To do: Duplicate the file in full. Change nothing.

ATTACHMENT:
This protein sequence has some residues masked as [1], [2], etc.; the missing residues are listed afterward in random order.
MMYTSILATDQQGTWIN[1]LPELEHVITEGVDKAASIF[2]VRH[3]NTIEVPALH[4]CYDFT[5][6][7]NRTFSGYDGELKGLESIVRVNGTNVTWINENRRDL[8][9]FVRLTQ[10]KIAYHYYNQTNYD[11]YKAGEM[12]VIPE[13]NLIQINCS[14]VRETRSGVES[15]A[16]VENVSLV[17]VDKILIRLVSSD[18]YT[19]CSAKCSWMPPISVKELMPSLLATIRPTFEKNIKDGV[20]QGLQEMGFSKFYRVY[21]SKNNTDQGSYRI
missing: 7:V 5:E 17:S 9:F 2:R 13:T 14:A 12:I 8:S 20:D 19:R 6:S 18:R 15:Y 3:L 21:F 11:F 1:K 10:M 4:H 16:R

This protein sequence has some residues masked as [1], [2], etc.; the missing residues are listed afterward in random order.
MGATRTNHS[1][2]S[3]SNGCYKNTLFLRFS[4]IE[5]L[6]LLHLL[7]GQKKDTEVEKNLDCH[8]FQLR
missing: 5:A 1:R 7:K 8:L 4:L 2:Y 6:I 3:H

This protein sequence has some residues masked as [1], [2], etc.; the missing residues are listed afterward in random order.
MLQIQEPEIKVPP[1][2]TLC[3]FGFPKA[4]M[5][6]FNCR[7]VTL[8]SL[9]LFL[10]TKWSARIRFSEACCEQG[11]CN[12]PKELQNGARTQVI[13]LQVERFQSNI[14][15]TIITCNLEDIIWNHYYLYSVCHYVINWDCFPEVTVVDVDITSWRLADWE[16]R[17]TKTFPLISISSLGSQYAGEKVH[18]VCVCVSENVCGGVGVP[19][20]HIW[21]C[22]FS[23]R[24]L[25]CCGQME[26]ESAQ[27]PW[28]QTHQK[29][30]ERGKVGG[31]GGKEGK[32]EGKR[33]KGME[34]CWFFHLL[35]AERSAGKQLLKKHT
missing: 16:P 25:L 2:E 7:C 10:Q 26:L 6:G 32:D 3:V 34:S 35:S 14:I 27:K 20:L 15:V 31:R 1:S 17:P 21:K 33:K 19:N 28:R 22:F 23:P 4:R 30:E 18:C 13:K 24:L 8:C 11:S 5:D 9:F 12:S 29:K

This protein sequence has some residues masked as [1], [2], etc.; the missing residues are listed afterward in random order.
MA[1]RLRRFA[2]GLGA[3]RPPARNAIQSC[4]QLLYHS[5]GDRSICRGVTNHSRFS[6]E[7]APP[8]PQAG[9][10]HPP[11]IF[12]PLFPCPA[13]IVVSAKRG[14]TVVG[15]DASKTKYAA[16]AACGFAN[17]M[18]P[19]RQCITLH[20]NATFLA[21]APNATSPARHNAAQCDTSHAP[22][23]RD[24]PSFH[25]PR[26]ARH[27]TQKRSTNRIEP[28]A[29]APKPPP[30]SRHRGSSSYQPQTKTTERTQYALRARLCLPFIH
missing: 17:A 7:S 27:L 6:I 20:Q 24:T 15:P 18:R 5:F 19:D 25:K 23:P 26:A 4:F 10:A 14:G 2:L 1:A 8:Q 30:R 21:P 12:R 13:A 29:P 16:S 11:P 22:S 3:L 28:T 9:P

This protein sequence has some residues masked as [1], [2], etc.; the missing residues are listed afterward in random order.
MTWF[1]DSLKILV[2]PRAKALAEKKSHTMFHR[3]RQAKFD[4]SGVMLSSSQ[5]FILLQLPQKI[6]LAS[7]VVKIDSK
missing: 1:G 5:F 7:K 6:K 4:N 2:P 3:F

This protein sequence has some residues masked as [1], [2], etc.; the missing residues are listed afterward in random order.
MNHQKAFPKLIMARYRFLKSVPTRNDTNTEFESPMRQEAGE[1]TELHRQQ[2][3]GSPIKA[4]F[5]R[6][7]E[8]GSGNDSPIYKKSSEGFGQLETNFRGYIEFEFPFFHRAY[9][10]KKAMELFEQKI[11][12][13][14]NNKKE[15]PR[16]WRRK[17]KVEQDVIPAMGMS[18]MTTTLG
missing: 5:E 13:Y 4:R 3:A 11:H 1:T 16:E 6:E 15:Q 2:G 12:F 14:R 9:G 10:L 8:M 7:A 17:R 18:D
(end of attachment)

This protein sequence has some residues masked as [1], [2], etc.; the missing residues are listed afterward in random order.
MMYTSILATDQQGTWIN[1]LPELEHVITEGVDKAASIF[2]VRH[3]NTIEVPALH[4]CYDFT[5][6][7]NRTFSGYDGELKGLESIVRVNGTNVTWINENRRDL[8][9]FVRLTQ[10]KIAYHYYNQTNYD[11]YKAGEM[12]VIPE[13]NLIQINCS[14]VRETRSGVES[15]A[16]VENVSLV[17]VDKILIRLVSSD[18]YT[19]CSAKCSWMPPISVKELMPSLLATIRPTFEKNIKDGV[20]QGLQEMGFSKFYRVY[21]SKNNTDQGSYRI
missing: 7:V 5:E 17:S 9:F 2:R 13:T 14:A 12:I 8:S 20:D 19:R 6:S 18:R 15:Y 3:L 21:F 11:F 1:K 10:M 4:H 16:R

This protein sequence has some residues masked as [1], [2], etc.; the missing residues are listed afterward in random order.
MGATRTNHS[1][2]S[3]SNGCYKNTLFLRFS[4]IE[5]L[6]LLHLL[7]GQKKDTEVEKNLDCH[8]FQLR
missing: 5:A 1:R 7:K 8:L 4:L 2:Y 6:I 3:H

This protein sequence has some residues masked as [1], [2], etc.; the missing residues are listed afterward in random order.
MLQIQEPEIKVPP[1][2]TLC[3]FGFPKA[4]M[5][6]FNCR[7]VTL[8]SL[9]LFL[10]TKWSARIRFSEACCEQG[11]CN[12]PKELQNGARTQVI[13]LQVERFQSNI[14][15]TIITCNLEDIIWNHYYLYSVCHYVINWDCFPEVTVVDVDITSWRLADWE[16]R[17]TKTFPLISISSLGSQYAGEKVH[18]VCVCVSENVCGGVGVP[19][20]HIW[21]C[22]FS[23]R[24]L[25]CCGQME[26]ESAQ[27]PW[28]QTHQK[29][30]ERGKVGG[31]GGKEGK[32]EGKR[33]KGME[34]CWFFHLL[35]AERSAGKQLLKKHT
missing: 16:P 25:L 2:E 7:C 10:Q 26:L 6:G 32:D 3:V 34:S 35:S 14:I 27:K 20:L 15:V 31:R 1:S 17:P 21:K 33:K 19:N 28:R 22:F 23:P 4:R 30:E 18:C 13:K 24:L 8:C 11:S 5:D 9:F 12:S 29:K

This protein sequence has some residues masked as [1], [2], etc.; the missing residues are listed afterward in random order.
MA[1]RLRRFA[2]GLGA[3]RPPARNAIQSC[4]QLLYHS[5]GDRSICRGVTNHSRFS[6]E[7]APP[8]PQAG[9][10]HPP[11]IF[12]PLFPCPA[13]IVVSAKRG[14]TVVG[15]DASKTKYAA[16]AACGFAN[17]M[18]P[19]RQCITLH[20]NATFLA[21]APNATSPARHNAAQCDTSHAP[22][23]RD[24]PSFH[25]PR[26]ARH[27]TQKRSTNRIEP[28]A[29]APKPPP[30]SRHRGSSSYQPQTKTTERTQYALRARLCLPFIH
missing: 17:A 7:S 27:L 6:I 20:Q 24:T 15:P 18:R 5:F 19:D 25:K 23:P 26:A 4:F 10:A 14:G 2:L 1:A 8:Q 30:R 21:P 12:R 13:A 29:P 16:S 11:P 22:S 3:L 28:T 9:P

This protein sequence has some residues masked as [1], [2], etc.; the missing residues are listed afterward in random order.
MTWF[1]DSLKILV[2]PRAKALAEKKSHTMFHR[3]RQAKFD[4]SGVMLSSSQ[5]FILLQLPQKI[6]LAS[7]VVKIDSK
missing: 1:G 5:F 7:K 6:K 4:N 2:P 3:F

This protein sequence has some residues masked as [1], [2], etc.; the missing residues are listed afterward in random order.
MNHQKAFPKLIMARYRFLKSVPTRNDTNTEFESPMRQEAGE[1]TELHRQQ[2][3]GSPIKA[4]F[5]R[6][7]E[8]GSGNDSPIYKKSSEGFGQLETNFRGYIEFEFPFFHRAY[9][10]KKAMELFEQKI[11][12][13][14]NNKKE[15]PR[16]WRRK[17]KVEQDVIPAMGMS[18]MTTTLG
missing: 5:E 13:Y 4:R 3:A 11:H 1:T 16:E 6:E 15:Q 2:G 12:F 14:R 9:G 10:L 8:M 7:A 17:R 18:D